In Killeen, Olson said he expects a list just as long.

“When we look across the enterprise, every department has multiple functions, those functions have a mission, (and) they have mission elements,” Olson said. “They will now get actions and tasks, a responsible person and a deadline. The recommendations for the audit will go into that system as well as everything else we have to do.”


According to the city management response to the audit results Tuesday, Olson and his staff didn’t agree with every finding and recommendation from the firm.

The most glaring example was in the investigation of the city’s roadway ownership policy, in which Olson argued the firm provided at first glance unrealistic recommendations for a long-term road annexation plan.

The audit investigated the city’s policy for annexing county roads and paying for infrastructure improvements and repairs on those roads. One of the recommendations said the city could create a plan to predict and execute the annexation of roadways.

“I don’t want to dismiss their findings, but ... I don’t know how you plan for that when it’s the private sector that comes in and says ‘guess what, we’d look to do a development, and we’d like to annex that,’” Olson said. “You can’t see it coming until they walk through your door, most of the time. It’s hard to see right now how that part of their recommendation is going to really function for us.”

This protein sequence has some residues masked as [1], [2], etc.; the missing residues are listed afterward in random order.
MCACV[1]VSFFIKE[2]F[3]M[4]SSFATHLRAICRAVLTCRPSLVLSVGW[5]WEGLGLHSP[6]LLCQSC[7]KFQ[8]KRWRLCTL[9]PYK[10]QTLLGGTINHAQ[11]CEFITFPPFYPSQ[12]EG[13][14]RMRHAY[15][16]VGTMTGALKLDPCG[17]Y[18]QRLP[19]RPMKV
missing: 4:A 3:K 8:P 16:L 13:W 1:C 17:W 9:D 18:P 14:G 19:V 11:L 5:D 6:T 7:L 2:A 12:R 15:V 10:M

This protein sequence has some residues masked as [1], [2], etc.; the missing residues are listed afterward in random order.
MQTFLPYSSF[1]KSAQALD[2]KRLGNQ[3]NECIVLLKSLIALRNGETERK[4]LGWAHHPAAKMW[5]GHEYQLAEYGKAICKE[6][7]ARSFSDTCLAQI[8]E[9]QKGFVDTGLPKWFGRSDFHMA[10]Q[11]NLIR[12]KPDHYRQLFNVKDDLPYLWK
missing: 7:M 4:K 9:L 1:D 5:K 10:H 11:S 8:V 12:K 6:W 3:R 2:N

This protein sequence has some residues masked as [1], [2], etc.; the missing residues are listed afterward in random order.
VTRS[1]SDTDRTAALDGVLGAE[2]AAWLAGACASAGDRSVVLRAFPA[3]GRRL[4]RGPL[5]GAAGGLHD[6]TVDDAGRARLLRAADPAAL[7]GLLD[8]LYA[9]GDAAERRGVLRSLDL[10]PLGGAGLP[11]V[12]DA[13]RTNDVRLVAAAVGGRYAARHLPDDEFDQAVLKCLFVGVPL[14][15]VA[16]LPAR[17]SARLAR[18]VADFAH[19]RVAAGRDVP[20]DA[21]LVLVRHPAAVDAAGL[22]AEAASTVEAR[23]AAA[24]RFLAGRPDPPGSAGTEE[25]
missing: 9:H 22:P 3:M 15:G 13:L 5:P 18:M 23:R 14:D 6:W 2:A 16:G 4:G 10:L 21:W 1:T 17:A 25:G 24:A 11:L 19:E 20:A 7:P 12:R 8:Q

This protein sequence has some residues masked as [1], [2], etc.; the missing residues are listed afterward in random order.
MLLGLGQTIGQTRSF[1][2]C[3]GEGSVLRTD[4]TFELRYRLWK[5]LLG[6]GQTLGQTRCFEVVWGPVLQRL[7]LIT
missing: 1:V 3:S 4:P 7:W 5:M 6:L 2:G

However, Olson highlighted the city needed to work on more thoroughly analyzing its relationship to private development, including reworking its cost/benefit projection analyses for “city/owner agreements” through which the city and a developer agree to oversize residential development infrastructure to meet future city needs.

“Their general observation applies here, too, that is that the way things are presented to the City Council needs to be very, very clear,” Olson said.


One of the ancillary goals of the audit was to improve transparency and patch a strained relationship between Killeen residents and the city government.

Olson thinks the audit helped accomplish that.

To provide further transparency, Olson outlined a plan to improve the visibility of City Council meetings by video taping every meeting and workshop and also recording other commissions such as the city’s Planning and Zoning Commission. City meeting minutes and audio recordings can currently be viewed on the city’s website at

Olson also said he planned to institute community engagement meetings with the public to give department heads a chance to answer resident questions directly.

More importantly, Olson said he wants to create an “audit trail” of policies and decisions so future administrations and councils would have as much information as possible about why past decisions were made.

“The takeaways for me going forward are we need to make sure our staff reports are thorough so that in 10 years, when somebody else comes in to audit what we did, there’s evidence that we had the discussion and what was said to the city council,” Olson said.

“It’s a transparency issue for me.”